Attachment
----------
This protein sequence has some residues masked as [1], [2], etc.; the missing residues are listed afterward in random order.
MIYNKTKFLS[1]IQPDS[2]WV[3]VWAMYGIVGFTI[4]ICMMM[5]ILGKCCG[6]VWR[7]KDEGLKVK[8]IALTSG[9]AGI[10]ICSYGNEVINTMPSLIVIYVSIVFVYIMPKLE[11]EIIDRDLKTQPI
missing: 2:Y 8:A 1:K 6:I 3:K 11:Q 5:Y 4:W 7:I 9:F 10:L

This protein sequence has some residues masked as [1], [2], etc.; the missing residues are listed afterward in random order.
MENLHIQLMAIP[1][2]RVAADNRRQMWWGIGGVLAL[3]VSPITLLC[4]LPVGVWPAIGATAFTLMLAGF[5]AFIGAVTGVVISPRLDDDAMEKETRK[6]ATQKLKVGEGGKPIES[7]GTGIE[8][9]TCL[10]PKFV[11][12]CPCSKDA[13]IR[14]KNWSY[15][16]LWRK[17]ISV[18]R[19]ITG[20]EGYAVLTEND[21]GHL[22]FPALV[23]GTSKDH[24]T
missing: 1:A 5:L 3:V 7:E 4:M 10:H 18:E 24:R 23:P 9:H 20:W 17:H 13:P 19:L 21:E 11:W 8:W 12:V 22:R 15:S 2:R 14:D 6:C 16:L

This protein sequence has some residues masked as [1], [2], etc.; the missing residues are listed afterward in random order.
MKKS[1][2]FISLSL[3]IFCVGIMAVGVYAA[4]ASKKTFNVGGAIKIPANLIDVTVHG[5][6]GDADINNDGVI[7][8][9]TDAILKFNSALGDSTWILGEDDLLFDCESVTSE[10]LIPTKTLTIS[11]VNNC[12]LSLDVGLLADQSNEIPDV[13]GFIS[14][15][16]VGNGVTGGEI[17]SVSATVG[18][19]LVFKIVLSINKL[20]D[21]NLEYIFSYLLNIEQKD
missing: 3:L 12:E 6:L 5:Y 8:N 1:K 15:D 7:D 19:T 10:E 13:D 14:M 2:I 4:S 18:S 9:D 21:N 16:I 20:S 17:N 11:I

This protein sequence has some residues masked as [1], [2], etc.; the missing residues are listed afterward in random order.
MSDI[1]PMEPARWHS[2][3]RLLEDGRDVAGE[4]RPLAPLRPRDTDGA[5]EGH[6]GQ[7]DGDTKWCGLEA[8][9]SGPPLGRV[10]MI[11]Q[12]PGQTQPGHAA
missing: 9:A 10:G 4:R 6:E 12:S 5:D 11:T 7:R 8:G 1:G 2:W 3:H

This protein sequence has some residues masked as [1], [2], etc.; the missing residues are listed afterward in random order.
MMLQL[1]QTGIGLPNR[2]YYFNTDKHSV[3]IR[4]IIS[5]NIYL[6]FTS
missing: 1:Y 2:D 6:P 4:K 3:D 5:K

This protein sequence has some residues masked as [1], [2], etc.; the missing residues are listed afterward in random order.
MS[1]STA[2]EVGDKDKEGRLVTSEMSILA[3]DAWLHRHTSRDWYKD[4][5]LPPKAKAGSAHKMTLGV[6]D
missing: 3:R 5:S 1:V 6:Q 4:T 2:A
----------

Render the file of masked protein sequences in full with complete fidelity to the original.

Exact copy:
This protein sequence has some residues masked as [1], [2], etc.; the missing residues are listed afterward in random order.
MIYNKTKFLS[1]IQPDS[2]WV[3]VWAMYGIVGFTI[4]ICMMM[5]ILGKCCG[6]VWR[7]KDEGLKVK[8]IALTSG[9]AGI[10]ICSYGNEVINTMPSLIVIYVSIVFVYIMPKLE[11]EIIDRDLKTQPI
missing: 2:Y 8:A 1:K 6:I 3:K 11:Q 5:Y 4:W 7:I 9:F 10:L

This protein sequence has some residues masked as [1], [2], etc.; the missing residues are listed afterward in random order.
MENLHIQLMAIP[1][2]RVAADNRRQMWWGIGGVLAL[3]VSPITLLC[4]LPVGVWPAIGATAFTLMLAGF[5]AFIGAVTGVVISPRLDDDAMEKETRK[6]ATQKLKVGEGGKPIES[7]GTGIE[8][9]TCL[10]PKFV[11][12]CPCSKDA[13]IR[14]KNWSY[15][16]LWRK[17]ISV[18]R[19]ITG[20]EGYAVLTEND[21]GHL[22]FPALV[23]GTSKDH[24]T
missing: 1:A 5:L 3:V 7:E 4:M 10:H 18:E 24:R 23:P 9:H 20:W 17:H 13:P 19:L 21:E 11:W 8:W 12:V 22:R 15:S 2:R 14:D 6:C 16:L

This protein sequence has some residues masked as [1], [2], etc.; the missing residues are listed afterward in random order.
MKKS[1][2]FISLSL[3]IFCVGIMAVGVYAA[4]ASKKTFNVGGAIKIPANLIDVTVHG[5][6]GDADINNDGVI[7][8][9]TDAILKFNSALGDSTWILGEDDLLFDCESVTSE[10]LIPTKTLTIS[11]VNNC[12]LSLDVGLLADQSNEIPDV[13]GFIS[14][15][16]VGNGVTGGEI[17]SVSATVG[18][19]LVFKIVLSINKL[20]D[21]NLEYIFSYLLNIEQKD
missing: 3:L 12:E 6:L 5:Y 8:N 1:K 15:D 7:D 19:T 10:E 13:D 14:M 2:I 4:S 18:S 9:D 21:N 16:I 20:S 17:N 11:I

This protein sequence has some residues masked as [1], [2], etc.; the missing residues are listed afterward in random order.
MSDI[1]PMEPARWHS[2][3]RLLEDGRDVAGE[4]RPLAPLRPRDTDGA[5]EGH[6]GQ[7]DGDTKWCGLEA[8][9]SGPPLGRV[10]MI[11]Q[12]PGQTQPGHAA
missing: 9:A 10:G 4:R 6:E 12:S 5:D 11:T 7:R 8:G 1:G 2:W 3:H

This protein sequence has some residues masked as [1], [2], etc.; the missing residues are listed afterward in random order.
MMLQL[1]QTGIGLPNR[2]YYFNTDKHSV[3]IR[4]IIS[5]NIYL[6]FTS
missing: 1:Y 2:D 6:P 4:K 3:D 5:K

This protein sequence has some residues masked as [1], [2], etc.; the missing residues are listed afterward in random order.
MS[1]STA[2]EVGDKDKEGRLVTSEMSILA[3]DAWLHRHTSRDWYKD[4][5]LPPKAKAGSAHKMTLGV[6]D
missing: 3:R 5:S 1:V 6:Q 4:T 2:A